1951 Singer 9 SM Roadster (4AB)

This Show-Quality 4-place roadster underwent a meticulous ground-up professional restoration some years ago and has only received light use since, and always kept in dry garage environment.

The bodywork, chrome, interior are all still unmarked and perfect throughout. The engine bay is nicely polished and detailed.

Foldaway Black Mohair hood (with Sidescreens) Flashing indicators, Seatbelts, and real Leather upholstery.

The car has the desirable upgrade of the well-proven BMC A-Series MG 1275 cc power unit (circa 1966 to 1974) with 4-speed gearbox, making it more responsive and useable on today’s roads.

Recently tuned and serviced, the car drives incredibly well and is suitable for reliable Historic Rallying or enjoyable family touring.

Only on the market due to previous elderly enthusiast owner retiring from driving.

Comes with V5, Handtools, Badgebar, Copy Roadtest and SM Singer Service info. Roadtax and MOT exempt.

If you want the best, this is it!     Wind in the hair Summer Motoring for only £17,995 ono!

For more on this exceptional little car call or text John on 07909 231414. 

Low cost transport arranged at £1/pr mile (one way only charged)

Marque History

The original Roadster was an occasional four-seat, two-door tourer, mostly based on the Bantam saloon with a cheery character. It had Singer’s overhead camshaft, 1074 cc inline-four engine used in the Bantam range but tuned slightly to give 36 hp (27 kW) at 5000 rpm, by fitting a high efficiency “hot-spot” manifold and downdraught SU carburettor, as well as having slightly higher compression.[ For 1940, sliding glass panels replaced the celluloid in the sidescreens, along with other equipment improvements. A chromed front bumper was now standard, as were twin aero screens for use when the windscreen was folded flat to reduce frontal area.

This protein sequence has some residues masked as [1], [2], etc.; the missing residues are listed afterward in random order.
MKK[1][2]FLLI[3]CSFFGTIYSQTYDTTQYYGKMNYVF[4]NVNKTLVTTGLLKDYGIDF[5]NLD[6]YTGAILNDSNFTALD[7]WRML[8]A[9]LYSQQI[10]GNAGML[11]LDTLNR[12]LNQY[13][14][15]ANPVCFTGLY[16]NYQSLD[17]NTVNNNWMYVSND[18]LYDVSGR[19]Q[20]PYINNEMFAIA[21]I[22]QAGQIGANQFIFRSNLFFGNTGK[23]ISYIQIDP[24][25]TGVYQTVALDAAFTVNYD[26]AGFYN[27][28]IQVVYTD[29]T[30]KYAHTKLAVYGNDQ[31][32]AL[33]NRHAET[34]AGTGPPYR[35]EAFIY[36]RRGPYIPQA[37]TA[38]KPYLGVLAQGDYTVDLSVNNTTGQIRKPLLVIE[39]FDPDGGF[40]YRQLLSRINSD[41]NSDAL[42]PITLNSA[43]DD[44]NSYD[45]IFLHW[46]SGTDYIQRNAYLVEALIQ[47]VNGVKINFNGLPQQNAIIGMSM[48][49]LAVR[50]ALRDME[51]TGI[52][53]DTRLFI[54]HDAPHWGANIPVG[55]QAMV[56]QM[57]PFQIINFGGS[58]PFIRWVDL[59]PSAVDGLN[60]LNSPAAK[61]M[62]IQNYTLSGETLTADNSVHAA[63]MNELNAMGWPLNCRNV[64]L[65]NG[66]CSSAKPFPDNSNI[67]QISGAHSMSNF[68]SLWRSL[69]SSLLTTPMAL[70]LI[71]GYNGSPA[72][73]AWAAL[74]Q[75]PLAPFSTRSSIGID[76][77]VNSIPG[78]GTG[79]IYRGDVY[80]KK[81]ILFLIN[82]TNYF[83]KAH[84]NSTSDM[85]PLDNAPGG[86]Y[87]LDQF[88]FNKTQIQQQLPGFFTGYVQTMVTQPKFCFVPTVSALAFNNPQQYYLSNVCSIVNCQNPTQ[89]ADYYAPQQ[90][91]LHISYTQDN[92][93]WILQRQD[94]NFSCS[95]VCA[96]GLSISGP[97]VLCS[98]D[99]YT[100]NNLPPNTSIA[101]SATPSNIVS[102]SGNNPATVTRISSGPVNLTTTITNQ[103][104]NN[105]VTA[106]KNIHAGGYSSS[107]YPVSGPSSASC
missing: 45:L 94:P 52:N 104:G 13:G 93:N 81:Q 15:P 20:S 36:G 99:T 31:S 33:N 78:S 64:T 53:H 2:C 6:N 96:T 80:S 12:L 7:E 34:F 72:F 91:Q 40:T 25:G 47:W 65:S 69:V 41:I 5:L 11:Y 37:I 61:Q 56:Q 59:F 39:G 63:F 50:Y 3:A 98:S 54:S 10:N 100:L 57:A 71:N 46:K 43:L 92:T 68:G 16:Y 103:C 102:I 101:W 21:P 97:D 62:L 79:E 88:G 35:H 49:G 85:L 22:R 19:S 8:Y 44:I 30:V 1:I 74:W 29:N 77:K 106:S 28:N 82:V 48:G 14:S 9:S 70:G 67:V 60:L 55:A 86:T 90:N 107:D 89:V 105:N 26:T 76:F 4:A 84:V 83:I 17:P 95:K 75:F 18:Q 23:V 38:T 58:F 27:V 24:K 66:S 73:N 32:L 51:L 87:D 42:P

The body was built in the traditional method of aluminium panels fixed to a wooden framework. The suspension used leaf springs and was non independent, with rigid axles front and rear. The brakes were mechanically operated.

The successful Roadster re-appeared in 1946 following the war, with these modifications: non-lubricated rubber shackle bushes, improved seating accommodation provided by moving the engine forward and an improved lid at the rear of the body, providing a flat platform for luggage, these changes seem to have improved the handling. Better engine mounts and other isolations were introduced, providing a smoother ride and lessening maintenance. Cars began to filter out to the dealers in September 1946. Nearly all post war production was exported.

The Roadster was updated to the 1950 4A model in September 1949, by fitting the four speed gearbox from the Singer Hunter. A Solex carburettor replaced the SU used on the previous car, adding one extra horsepower. The driving position was also improved, with easier entry and egress, and the Nine Roadster’s awkward gearchange was ameliorated as the gearbox was moved back. The bumpers on the 4A are slightly larger, stronger, and rounded towards the tips.

The 4AB was in production from 1950 to 1953 with approximately 1,000 being made. It was superseded by the 4AD model which was available until the end of the line in 1955.

BMC A-Series 1275 cc engine.

Austin Motor Company’s small straight-4 automobile engine, the A-Series, is one of the most common in the world. Launched in 1951 with the Austin A30, production lasted until 2000 in the Mini. It used a cast-iron block and cylinder head, and a steel crankshaft with 3 main bearings.

The camshaft ran in the cylinder block, driven by a single-row chain for most applications, and with tappets sliding in the block, accessible through pressed steel side covers for most applications, and with overhead valves operated through rockers. The cylinder head for the overhead-valve version of the A-Series engine was designed by Harry Weslake – a cylinder head specialist famed for his involvement in SS (Jaguar) engines and several F1 title winning engines.

Although a ‘clean sheet’ design the A-Series owed much to established Austin engine design practise, resembling in general design (including the Weslake head) and overall appearance a scaled-down version of the 1200cc overhead-valve engine first seen in the Austin A40 Devon which would form the basis of the later B-Series engine.